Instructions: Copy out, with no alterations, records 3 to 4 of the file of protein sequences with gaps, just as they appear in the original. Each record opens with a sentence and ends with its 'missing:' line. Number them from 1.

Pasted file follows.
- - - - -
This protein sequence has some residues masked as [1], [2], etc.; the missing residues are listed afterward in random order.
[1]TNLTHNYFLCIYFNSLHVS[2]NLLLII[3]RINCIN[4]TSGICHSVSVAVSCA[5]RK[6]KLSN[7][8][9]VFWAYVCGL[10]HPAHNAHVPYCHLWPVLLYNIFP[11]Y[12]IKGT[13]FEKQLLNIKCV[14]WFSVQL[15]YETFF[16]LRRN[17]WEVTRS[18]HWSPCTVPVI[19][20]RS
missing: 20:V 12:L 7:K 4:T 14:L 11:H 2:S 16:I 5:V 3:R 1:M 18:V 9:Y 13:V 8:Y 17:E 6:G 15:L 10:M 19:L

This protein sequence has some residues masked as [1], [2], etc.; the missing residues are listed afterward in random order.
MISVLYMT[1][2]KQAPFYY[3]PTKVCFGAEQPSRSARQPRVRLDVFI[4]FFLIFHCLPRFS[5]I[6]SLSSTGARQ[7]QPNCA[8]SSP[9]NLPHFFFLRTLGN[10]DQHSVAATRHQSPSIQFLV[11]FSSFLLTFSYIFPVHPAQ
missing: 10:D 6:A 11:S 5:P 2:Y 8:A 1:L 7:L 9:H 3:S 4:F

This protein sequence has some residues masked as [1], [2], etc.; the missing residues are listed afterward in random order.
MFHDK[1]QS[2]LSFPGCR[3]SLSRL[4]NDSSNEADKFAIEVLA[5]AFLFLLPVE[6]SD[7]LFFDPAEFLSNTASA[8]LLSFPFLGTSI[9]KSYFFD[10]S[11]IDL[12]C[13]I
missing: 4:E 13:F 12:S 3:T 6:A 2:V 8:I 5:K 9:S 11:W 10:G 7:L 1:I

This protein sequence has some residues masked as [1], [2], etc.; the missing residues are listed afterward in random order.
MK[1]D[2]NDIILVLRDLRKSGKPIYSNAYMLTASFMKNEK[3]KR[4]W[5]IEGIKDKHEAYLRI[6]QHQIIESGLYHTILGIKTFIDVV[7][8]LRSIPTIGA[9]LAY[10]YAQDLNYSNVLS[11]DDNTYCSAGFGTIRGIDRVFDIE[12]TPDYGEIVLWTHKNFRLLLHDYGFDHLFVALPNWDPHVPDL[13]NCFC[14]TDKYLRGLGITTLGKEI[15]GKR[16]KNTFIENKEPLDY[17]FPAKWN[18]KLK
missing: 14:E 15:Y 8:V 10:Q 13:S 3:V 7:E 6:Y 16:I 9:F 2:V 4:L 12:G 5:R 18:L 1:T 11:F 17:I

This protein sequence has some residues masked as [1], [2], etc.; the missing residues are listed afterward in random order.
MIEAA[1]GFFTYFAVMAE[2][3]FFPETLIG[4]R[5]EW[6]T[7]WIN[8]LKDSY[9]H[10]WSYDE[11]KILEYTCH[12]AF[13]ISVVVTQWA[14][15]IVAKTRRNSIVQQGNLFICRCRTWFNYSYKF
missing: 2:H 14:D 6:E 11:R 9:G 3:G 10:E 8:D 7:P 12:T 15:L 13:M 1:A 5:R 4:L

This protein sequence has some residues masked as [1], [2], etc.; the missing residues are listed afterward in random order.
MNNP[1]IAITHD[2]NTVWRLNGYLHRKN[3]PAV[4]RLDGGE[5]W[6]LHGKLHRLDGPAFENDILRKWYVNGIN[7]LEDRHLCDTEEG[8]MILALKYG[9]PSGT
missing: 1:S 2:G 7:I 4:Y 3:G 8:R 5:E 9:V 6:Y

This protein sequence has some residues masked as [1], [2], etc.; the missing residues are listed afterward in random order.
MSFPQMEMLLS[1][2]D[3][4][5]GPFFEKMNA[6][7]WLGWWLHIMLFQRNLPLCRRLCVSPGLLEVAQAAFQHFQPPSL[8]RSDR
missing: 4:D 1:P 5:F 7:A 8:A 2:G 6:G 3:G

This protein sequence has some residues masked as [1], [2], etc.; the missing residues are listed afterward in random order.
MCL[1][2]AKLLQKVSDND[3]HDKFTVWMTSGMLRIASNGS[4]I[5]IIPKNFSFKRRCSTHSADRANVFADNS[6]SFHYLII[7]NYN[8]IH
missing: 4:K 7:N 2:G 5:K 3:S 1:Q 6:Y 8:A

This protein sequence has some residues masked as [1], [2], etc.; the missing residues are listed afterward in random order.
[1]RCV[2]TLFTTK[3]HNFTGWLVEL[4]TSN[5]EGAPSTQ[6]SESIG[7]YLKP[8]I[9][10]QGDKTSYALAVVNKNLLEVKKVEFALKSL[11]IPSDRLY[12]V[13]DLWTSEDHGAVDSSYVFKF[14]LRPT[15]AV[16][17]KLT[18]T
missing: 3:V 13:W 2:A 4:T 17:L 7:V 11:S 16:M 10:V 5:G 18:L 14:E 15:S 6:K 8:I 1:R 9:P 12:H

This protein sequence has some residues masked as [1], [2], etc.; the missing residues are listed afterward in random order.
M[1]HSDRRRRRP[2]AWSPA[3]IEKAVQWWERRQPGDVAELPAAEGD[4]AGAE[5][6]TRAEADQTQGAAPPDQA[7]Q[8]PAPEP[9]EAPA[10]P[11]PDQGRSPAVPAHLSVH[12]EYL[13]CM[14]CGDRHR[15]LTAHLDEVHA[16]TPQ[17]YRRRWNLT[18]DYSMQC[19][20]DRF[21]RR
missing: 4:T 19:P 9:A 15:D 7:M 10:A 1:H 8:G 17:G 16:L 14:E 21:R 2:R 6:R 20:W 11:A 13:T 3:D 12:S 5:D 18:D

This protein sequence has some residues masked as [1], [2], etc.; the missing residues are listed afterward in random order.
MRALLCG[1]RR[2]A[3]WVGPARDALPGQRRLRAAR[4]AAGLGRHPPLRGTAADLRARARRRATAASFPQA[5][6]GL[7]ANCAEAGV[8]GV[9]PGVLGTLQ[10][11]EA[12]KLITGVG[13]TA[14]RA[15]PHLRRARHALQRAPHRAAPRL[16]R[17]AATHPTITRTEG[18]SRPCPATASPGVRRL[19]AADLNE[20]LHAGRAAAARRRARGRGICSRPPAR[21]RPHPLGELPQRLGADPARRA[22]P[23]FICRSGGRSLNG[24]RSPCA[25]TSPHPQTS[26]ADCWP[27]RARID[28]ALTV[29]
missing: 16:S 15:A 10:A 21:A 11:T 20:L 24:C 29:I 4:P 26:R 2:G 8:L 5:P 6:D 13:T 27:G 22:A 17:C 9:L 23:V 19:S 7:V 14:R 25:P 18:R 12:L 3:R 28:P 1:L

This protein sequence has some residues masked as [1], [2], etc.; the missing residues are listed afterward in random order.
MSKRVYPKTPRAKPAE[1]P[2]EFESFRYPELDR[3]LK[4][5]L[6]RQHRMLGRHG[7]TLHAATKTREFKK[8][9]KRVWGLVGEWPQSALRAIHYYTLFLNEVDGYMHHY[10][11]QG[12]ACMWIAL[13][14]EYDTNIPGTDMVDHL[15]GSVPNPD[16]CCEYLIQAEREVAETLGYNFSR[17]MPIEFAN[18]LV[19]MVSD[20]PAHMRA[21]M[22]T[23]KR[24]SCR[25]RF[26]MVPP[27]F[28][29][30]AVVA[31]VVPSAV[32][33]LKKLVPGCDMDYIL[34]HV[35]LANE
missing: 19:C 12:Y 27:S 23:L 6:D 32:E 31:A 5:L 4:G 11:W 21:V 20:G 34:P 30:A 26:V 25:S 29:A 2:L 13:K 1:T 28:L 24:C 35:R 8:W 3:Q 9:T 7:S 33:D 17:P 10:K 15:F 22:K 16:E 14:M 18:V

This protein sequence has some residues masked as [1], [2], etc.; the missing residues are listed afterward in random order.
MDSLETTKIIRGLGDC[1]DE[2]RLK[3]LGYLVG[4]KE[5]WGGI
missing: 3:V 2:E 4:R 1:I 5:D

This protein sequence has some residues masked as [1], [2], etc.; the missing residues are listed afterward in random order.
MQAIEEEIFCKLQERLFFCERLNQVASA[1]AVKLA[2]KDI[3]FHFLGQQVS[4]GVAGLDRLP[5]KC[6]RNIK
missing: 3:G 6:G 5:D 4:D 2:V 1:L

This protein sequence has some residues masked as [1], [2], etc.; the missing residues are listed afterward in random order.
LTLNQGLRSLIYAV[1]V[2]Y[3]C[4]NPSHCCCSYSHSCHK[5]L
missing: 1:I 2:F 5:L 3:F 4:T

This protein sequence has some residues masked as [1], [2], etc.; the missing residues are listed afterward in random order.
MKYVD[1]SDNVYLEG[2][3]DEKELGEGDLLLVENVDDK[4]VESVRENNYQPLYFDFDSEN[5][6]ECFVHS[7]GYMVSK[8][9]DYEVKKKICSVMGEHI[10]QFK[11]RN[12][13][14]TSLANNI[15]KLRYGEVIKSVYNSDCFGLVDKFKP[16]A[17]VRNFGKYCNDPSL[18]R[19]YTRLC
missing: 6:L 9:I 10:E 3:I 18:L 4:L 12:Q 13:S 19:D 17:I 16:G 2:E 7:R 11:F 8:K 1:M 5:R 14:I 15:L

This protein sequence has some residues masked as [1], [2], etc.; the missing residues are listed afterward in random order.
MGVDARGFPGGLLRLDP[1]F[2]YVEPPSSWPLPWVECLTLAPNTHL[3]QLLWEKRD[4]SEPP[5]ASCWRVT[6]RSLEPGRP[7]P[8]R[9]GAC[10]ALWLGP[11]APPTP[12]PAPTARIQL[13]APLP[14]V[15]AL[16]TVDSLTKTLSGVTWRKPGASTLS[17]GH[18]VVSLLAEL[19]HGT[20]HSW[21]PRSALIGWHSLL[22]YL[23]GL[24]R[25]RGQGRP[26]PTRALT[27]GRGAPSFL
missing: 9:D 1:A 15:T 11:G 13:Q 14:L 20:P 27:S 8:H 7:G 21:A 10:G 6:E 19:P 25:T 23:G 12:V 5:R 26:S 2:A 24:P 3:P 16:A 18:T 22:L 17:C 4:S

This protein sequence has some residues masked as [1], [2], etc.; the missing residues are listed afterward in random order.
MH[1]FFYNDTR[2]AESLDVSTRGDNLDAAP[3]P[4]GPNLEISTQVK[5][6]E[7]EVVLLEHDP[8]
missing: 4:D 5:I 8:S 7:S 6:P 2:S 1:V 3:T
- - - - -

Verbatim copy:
This protein sequence has some residues masked as [1], [2], etc.; the missing residues are listed afterward in random order.
MFHDK[1]QS[2]LSFPGCR[3]SLSRL[4]NDSSNEADKFAIEVLA[5]AFLFLLPVE[6]SD[7]LFFDPAEFLSNTASA[8]LLSFPFLGTSI[9]KSYFFD[10]S[11]IDL[12]C[13]I
missing: 4:E 13:F 12:S 3:T 6:A 2:V 8:I 5:K 9:S 11:W 10:G 7:L 1:I

This protein sequence has some residues masked as [1], [2], etc.; the missing residues are listed afterward in random order.
MK[1]D[2]NDIILVLRDLRKSGKPIYSNAYMLTASFMKNEK[3]KR[4]W[5]IEGIKDKHEAYLRI[6]QHQIIESGLYHTILGIKTFIDVV[7][8]LRSIPTIGA[9]LAY[10]YAQDLNYSNVLS[11]DDNTYCSAGFGTIRGIDRVFDIE[12]TPDYGEIVLWTHKNFRLLLHDYGFDHLFVALPNWDPHVPDL[13]NCFC[14]TDKYLRGLGITTLGKEI[15]GKR[16]KNTFIENKEPLDY[17]FPAKWN[18]KLK
missing: 14:E 15:Y 8:V 10:Q 13:S 3:V 7:E 6:Y 16:I 9:F 2:V 4:L 12:G 5:R 18:L 1:T 11:F 17:I